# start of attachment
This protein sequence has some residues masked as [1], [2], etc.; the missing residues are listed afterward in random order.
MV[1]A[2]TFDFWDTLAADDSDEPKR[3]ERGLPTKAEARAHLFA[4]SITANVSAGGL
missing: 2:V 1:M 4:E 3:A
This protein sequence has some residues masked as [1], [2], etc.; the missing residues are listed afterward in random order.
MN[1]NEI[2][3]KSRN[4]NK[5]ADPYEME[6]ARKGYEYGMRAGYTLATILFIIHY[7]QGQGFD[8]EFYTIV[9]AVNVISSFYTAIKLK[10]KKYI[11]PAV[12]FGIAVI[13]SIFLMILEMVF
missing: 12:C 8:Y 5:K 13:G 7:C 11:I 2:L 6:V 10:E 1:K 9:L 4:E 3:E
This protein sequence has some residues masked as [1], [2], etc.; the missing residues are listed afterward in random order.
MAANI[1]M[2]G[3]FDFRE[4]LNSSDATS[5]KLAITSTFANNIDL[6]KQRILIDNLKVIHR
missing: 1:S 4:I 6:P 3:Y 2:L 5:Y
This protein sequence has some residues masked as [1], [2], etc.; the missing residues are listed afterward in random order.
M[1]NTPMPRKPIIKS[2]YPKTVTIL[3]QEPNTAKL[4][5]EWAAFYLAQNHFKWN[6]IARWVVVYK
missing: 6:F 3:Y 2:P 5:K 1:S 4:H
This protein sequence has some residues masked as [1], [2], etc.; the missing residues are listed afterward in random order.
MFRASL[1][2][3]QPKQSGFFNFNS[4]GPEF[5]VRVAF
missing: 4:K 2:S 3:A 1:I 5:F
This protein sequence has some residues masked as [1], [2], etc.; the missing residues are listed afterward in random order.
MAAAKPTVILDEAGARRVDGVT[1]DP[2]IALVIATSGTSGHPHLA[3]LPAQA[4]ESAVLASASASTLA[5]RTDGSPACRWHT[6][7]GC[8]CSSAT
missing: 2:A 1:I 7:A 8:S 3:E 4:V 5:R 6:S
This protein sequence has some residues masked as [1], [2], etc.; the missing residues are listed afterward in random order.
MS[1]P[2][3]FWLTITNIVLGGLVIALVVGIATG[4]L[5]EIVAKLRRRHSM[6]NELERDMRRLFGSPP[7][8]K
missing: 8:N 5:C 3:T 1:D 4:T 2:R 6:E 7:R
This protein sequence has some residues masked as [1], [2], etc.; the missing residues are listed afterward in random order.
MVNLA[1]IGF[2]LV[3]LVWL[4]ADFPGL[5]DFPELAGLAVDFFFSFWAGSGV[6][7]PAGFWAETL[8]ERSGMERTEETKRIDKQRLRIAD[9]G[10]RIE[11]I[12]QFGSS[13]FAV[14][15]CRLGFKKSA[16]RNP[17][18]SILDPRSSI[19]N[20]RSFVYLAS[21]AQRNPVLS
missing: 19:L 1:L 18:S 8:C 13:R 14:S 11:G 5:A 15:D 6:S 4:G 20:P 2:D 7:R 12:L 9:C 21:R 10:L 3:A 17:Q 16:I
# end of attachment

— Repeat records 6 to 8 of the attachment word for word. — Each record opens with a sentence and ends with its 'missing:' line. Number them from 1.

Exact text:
This protein sequence has some residues masked as [1], [2], etc.; the missing residues are listed afterward in random order.
MAAAKPTVILDEAGARRVDGVT[1]DP[2]IALVIATSGTSGHPHLA[3]LPAQA[4]ESAVLASASASTLA[5]RTDGSPACRWHT[6][7]GC[8]CSSAT
missing: 2:A 1:I 7:A 8:S 3:E 4:V 5:R 6:S
This protein sequence has some residues masked as [1], [2], etc.; the missing residues are listed afterward in random order.
MS[1]P[2][3]FWLTITNIVLGGLVIALVVGIATG[4]L[5]EIVAKLRRRHSM[6]NELERDMRRLFGSPP[7][8]K
missing: 8:N 5:C 3:T 1:D 4:T 2:R 6:E 7:R
This protein sequence has some residues masked as [1], [2], etc.; the missing residues are listed afterward in random order.
MVNLA[1]IGF[2]LV[3]LVWL[4]ADFPGL[5]DFPELAGLAVDFFFSFWAGSGV[6][7]PAGFWAETL[8]ERSGMERTEETKRIDKQRLRIAD[9]G[10]RIE[11]I[12]QFGSS[13]FAV[14][15]CRLGFKKSA[16]RNP[17][18]SILDPRSSI[19]N[20]RSFVYLAS[21]AQRNPVLS
missing: 19:L 1:L 18:S 8:C 13:R 14:S 11:G 5:A 15:D 6:S 4:G 20:P 2:D 7:R 12:L 9:C 21:R 10:L 3:A 17:Q 16:I